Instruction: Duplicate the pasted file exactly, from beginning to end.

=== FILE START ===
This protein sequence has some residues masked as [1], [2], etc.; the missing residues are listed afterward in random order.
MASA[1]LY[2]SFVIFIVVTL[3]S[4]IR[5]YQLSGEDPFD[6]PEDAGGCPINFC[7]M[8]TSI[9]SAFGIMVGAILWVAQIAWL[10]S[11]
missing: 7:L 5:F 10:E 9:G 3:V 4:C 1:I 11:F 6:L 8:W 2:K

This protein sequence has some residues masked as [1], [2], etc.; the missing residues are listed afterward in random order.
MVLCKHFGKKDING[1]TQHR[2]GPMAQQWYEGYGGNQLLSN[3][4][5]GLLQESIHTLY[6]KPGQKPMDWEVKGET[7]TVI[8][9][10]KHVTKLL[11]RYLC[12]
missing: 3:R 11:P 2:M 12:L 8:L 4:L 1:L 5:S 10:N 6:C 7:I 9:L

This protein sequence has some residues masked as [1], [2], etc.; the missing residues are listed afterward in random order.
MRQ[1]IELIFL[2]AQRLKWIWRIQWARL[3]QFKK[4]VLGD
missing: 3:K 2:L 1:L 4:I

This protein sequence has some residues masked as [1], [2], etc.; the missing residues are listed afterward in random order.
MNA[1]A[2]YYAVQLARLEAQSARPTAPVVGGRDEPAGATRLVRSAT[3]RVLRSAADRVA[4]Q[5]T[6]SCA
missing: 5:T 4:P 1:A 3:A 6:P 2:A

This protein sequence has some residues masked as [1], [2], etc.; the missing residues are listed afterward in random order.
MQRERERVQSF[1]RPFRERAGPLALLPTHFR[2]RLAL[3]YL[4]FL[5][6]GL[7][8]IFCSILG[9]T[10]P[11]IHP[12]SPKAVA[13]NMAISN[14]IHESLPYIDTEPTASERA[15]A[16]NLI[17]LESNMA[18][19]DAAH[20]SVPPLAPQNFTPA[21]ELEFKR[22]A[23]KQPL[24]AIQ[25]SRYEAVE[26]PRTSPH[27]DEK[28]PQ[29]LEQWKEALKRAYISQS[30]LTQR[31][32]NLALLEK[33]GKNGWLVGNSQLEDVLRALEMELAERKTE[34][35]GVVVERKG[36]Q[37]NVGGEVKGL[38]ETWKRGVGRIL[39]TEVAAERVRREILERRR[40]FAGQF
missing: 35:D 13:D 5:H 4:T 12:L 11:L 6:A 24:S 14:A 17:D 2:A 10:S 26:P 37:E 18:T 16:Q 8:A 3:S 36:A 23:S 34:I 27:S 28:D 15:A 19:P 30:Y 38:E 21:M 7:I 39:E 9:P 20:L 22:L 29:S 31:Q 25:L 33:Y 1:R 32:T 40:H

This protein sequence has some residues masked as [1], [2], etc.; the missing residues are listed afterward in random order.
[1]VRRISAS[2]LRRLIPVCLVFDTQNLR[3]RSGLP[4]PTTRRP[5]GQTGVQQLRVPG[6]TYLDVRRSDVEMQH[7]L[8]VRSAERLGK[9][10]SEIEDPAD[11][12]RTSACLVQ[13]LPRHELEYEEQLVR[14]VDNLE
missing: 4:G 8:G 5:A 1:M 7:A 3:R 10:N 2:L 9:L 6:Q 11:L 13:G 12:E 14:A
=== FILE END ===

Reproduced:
This protein sequence has some residues masked as [1], [2], etc.; the missing residues are listed afterward in random order.
MASA[1]LY[2]SFVIFIVVTL[3]S[4]IR[5]YQLSGEDPFD[6]PEDAGGCPINFC[7]M[8]TSI[9]SAFGIMVGAILWVAQIAWL[10]S[11]
missing: 7:L 5:F 10:E 9:G 3:V 4:C 1:I 11:F 6:L 8:W 2:K

This protein sequence has some residues masked as [1], [2], etc.; the missing residues are listed afterward in random order.
MVLCKHFGKKDING[1]TQHR[2]GPMAQQWYEGYGGNQLLSN[3][4][5]GLLQESIHTLY[6]KPGQKPMDWEVKGET[7]TVI[8][9][10]KHVTKLL[11]RYLC[12]
missing: 3:R 11:P 2:M 12:L 8:L 4:L 1:L 5:S 10:N 6:C 7:I 9:L

This protein sequence has some residues masked as [1], [2], etc.; the missing residues are listed afterward in random order.
MRQ[1]IELIFL[2]AQRLKWIWRIQWARL[3]QFKK[4]VLGD
missing: 3:K 2:L 1:L 4:I

This protein sequence has some residues masked as [1], [2], etc.; the missing residues are listed afterward in random order.
MNA[1]A[2]YYAVQLARLEAQSARPTAPVVGGRDEPAGATRLVRSAT[3]RVLRSAADRVA[4]Q[5]T[6]SCA
missing: 5:T 4:P 1:A 3:A 6:P 2:A

This protein sequence has some residues masked as [1], [2], etc.; the missing residues are listed afterward in random order.
MQRERERVQSF[1]RPFRERAGPLALLPTHFR[2]RLAL[3]YL[4]FL[5][6]GL[7][8]IFCSILG[9]T[10]P[11]IHP[12]SPKAVA[13]NMAISN[14]IHESLPYIDTEPTASERA[15]A[16]NLI[17]LESNMA[18][19]DAAH[20]SVPPLAPQNFTPA[21]ELEFKR[22]A[23]KQPL[24]AIQ[25]SRYEAVE[26]PRTSPH[27]DEK[28]PQ[29]LEQWKEALKRAYISQS[30]LTQR[31][32]NLALLEK[33]GKNGWLVGNSQLEDVLRALEMELAERKTE[34][35]GVVVERKG[36]Q[37]NVGGEVKGL[38]ETWKRGVGRIL[39]TEVAAERVRREILERRR[40]FAGQF
missing: 35:D 13:D 5:H 4:T 12:L 11:L 6:A 24:S 14:A 17:D 2:A 10:S 26:P 37:E 18:T 16:Q 8:A 3:S 36:A 23:S 34:I 27:S 28:D 15:A 19:P 30:Y 38:E 21:M 7:I 39:E 9:P 20:L 22:L 29:S 31:Q 25:L 33:Y 1:R 32:T 40:H

This protein sequence has some residues masked as [1], [2], etc.; the missing residues are listed afterward in random order.
[1]VRRISAS[2]LRRLIPVCLVFDTQNLR[3]RSGLP[4]PTTRRP[5]GQTGVQQLRVPG[6]TYLDVRRSDVEMQH[7]L[8]VRSAERLGK[9][10]SEIEDPAD[11][12]RTSACLVQ[13]LPRHELEYEEQLVR[14]VDNLE
missing: 4:G 8:G 5:A 1:M 7:A 3:R 10:N 2:L 9:L 6:Q 11:L 13:G 12:E 14:A